Royal Enfield Continental GT

There’s been no cover-up operation regarding the new twin-cylinder Royal Enfield machines, although a significant wait was forthcoming for those of us desperately eager to get our hands on one of the new 650cc models. Nigh on 18 months after the new offerings were due to hit the roads of the UK, Dave Manning finally gets to grips with a Continental GT.

The very first thing that you need to know about the Conti GT, now that it is finally here and available from Enfield dealers countrywide, is that its price is £5699.

That’s cheaper than just about any unmolested and rideable Meriden twin that you could find for sale nowadays, and way cheaper than any other new parallel twin of a similar capacity on the market, and it simply blows competition – such as the Moto Guzzi V7, the smaller Hinckley Triumph Bonnevilles, the Harley-Davidson Sportster 883 and the Kawasaki W800 – totally out of the duck pond.


The second thing that you need to know is that there are several reasons why it is so competitively priced, and thankfully most of them are good reasons.

Of course, the new Enfields have to comply with all the techno-wizardry needed to be able to homologate a modern motorcycle, so it has fuel injection for a clean-burn combustion cycle, and anti-lock brakes for safety. But that is where the technology ends.

Chromed silencers emit a modern level of sound (i.e. very little) and have the catalytic converter built in, so they get rather hot!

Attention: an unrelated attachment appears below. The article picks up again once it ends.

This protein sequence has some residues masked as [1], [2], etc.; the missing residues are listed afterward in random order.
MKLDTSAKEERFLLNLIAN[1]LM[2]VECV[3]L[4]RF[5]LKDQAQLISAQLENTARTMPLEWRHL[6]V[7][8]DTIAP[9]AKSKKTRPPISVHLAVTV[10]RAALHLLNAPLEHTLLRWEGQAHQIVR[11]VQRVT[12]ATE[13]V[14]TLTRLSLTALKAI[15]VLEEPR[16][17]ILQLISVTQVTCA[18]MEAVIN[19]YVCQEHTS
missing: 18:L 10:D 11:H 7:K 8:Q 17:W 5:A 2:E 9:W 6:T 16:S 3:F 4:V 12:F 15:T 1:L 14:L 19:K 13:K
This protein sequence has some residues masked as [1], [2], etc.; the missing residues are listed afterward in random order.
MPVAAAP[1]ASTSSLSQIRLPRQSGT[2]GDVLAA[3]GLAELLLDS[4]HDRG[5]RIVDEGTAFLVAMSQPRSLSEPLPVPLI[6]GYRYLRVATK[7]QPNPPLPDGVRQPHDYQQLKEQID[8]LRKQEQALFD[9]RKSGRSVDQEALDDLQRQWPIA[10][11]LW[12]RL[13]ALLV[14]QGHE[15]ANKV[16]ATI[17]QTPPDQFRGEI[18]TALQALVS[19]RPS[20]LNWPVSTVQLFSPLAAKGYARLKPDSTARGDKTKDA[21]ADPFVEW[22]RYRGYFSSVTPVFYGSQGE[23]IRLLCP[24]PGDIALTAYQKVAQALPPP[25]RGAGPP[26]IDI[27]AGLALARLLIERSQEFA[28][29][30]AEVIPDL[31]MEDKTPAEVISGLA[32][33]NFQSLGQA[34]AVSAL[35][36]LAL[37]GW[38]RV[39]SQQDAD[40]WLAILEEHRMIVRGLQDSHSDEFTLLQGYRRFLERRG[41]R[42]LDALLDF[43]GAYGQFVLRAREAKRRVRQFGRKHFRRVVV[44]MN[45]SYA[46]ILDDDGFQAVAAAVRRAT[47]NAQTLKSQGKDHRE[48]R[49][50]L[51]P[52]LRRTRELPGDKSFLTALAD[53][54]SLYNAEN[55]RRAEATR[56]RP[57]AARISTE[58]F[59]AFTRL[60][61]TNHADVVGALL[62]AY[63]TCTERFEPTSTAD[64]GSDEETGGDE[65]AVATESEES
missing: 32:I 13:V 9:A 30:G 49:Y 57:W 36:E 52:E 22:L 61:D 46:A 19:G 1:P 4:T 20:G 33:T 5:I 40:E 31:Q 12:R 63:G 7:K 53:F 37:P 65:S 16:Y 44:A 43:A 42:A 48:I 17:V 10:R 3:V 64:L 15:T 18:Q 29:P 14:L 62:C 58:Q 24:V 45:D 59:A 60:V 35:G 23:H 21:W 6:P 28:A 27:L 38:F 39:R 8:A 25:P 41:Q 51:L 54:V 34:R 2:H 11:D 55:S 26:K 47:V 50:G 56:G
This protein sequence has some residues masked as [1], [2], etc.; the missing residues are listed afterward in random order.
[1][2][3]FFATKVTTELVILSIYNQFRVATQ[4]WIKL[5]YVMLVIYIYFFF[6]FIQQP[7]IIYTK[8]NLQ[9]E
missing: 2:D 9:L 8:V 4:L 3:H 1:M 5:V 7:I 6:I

There are no switchable ‘rider modes’, no launch control and no anti-wheelie or traction control. Essentially, they’re just about as simple as a modern motorcycle can be. Ideal, then?


After slinging a leg over the dual seat, the first impression is that it feels slim and compact, but it is generally a small bike, with a skinny feel, although the seat is rather higher than you might’ve guessed.

A traditional cockpit – no frills, just a speedo and rev counter, what more does anyone need?

Given the smaller engine capacity compared to its peers (the Triumph Bonneville seems to grow in capacity with each passing season), of course it’s going to feel a little slower, but it still doesn’t seem quite as punchy as a 650cc parallel twin could be.

Okay, so the factory do only claim 47bhp, so it’s never going to be a rocketship, and the wide gear ratios seemingly don’t help matters, but it does feel a little stifled.


Read more and view more images in the October 2019 issue of OBM – on sale now!


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